Our research also found that Chinese research was surprisingly novel and creative – and not simply copying western researchers. To measure this, we looked at the mix of disciplines referenced in scientific papers. The more diverse and varied the referenced research was in a single paper, the more interdisciplinary and novel we considered the work. We found Chinese research to be as innovative as other top performing countries.
Taken together, these measures suggest that China is now no longer an imitator nor producer of only low-quality science. China is now a scientific power on par with the U.S. and Europe, both in quantity and in quality.
Fear or collaboration?
Scientific capability is intricately tied to both military and economic power. Because of this relationship, many in the U.S. – from politicians to policy experts – have expressed concern that China’s scientific rise is a threat to the U.S., and the government has taken steps to slow China’s growth. The recent Chips and Science Act of 2022 explicitly limits cooperation with China in some areas of research and manufacturing. In October 2022, the Biden administration put restrictions in place to limit China’s access to key technologies with military applications.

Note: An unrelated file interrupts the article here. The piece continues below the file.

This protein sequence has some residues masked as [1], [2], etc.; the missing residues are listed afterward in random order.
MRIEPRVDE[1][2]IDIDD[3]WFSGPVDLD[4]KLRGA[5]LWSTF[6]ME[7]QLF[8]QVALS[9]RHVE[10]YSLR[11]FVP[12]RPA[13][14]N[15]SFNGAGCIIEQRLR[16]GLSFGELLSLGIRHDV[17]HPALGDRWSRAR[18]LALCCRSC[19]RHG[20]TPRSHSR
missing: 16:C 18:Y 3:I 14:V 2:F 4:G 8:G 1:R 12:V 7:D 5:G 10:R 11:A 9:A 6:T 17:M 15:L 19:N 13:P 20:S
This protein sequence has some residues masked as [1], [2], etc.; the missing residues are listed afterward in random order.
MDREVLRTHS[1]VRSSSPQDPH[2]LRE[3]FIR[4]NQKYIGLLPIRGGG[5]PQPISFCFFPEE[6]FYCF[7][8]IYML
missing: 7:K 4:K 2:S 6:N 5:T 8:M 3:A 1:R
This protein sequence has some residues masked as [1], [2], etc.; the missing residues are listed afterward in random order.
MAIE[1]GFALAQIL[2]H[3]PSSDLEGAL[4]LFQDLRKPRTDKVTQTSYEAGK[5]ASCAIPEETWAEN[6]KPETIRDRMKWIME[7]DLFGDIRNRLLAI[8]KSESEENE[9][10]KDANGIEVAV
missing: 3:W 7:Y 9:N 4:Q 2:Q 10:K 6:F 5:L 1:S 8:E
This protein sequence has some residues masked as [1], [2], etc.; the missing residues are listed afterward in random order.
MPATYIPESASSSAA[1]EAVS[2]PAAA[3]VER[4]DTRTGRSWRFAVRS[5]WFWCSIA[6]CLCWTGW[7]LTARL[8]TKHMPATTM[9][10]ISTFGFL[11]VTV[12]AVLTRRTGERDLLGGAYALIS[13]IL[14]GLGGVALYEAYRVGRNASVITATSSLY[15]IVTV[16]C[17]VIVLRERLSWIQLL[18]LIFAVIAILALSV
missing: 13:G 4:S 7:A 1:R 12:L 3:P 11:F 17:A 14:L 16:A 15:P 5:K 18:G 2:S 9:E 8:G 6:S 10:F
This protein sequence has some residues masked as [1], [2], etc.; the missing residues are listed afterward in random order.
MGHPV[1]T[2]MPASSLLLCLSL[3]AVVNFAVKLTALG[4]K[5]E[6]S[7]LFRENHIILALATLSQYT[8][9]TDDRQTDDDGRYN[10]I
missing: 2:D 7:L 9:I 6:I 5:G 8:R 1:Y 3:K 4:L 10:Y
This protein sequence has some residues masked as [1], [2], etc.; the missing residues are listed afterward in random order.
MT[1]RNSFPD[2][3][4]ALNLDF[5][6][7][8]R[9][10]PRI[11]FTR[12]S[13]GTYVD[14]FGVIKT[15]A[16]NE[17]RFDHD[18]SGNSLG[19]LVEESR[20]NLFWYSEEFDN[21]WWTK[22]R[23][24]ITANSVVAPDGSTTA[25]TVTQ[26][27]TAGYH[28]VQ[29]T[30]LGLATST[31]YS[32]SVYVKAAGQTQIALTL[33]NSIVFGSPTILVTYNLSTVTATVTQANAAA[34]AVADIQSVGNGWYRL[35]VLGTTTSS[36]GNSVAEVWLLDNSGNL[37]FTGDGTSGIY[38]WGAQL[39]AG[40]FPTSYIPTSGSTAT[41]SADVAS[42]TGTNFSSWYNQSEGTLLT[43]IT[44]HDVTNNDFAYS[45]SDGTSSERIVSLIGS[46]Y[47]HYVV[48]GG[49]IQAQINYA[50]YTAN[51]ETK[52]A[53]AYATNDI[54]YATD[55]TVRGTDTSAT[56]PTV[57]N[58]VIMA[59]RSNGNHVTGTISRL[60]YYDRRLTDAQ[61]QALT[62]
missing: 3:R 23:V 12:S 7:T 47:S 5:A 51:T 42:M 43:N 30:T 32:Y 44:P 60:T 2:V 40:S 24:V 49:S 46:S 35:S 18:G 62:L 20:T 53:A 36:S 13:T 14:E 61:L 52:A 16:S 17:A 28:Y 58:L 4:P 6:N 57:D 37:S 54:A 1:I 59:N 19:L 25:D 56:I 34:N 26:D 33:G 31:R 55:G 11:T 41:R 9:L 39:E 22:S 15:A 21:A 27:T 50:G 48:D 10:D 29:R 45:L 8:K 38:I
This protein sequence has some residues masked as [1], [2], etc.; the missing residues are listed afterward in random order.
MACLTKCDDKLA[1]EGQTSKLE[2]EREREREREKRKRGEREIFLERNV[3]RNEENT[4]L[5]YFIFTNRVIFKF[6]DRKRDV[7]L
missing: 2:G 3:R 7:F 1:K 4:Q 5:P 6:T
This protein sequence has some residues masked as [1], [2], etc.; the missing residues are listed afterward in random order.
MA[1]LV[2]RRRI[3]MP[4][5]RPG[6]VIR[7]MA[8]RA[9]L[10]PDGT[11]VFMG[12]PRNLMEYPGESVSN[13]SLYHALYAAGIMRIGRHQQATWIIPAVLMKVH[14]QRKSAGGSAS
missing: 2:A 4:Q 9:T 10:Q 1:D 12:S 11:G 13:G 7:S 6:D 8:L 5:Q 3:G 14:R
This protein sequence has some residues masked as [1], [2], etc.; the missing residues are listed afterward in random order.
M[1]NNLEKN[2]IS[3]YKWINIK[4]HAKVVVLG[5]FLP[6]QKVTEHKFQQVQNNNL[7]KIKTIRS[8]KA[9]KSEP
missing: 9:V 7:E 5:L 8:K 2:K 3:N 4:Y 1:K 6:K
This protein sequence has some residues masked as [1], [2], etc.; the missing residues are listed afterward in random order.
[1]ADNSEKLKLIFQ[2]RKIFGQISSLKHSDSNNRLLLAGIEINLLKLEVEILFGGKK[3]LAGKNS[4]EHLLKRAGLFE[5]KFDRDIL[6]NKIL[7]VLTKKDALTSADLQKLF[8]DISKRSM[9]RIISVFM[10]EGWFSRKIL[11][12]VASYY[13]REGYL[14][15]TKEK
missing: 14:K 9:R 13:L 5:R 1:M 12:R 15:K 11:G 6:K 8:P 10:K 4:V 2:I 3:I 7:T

A number of scholars, including me, see these fears and policy responses as rooted in a nationalistic view that doesn’t wholly map onto the global endeavor of science.
Academic research in the modern world is in large part driven by the exchange of ideas and information. The results are published in publicly available journals that anyone can read. Science is also becoming ever more international and collaborative, with researchers around the world depending on each other to push their fields forward. Recent collaborative research on cancer, COVID-19 and agriculture are just a few of many examples. My own work has also shown that when researchers from China and the U.S. collaborate, they produce higher quality science than either one alone.
China has joined the ranks of top scientific and technological nations, and some of the concerns over shifts of power are reasonable in my view. But the U.S. can also benefit from China’s scientific rise. With many global issues facing the planet – like climate change, to name just one – there may be wisdom in looking at this new situation as not only a threat, but also an opportunity.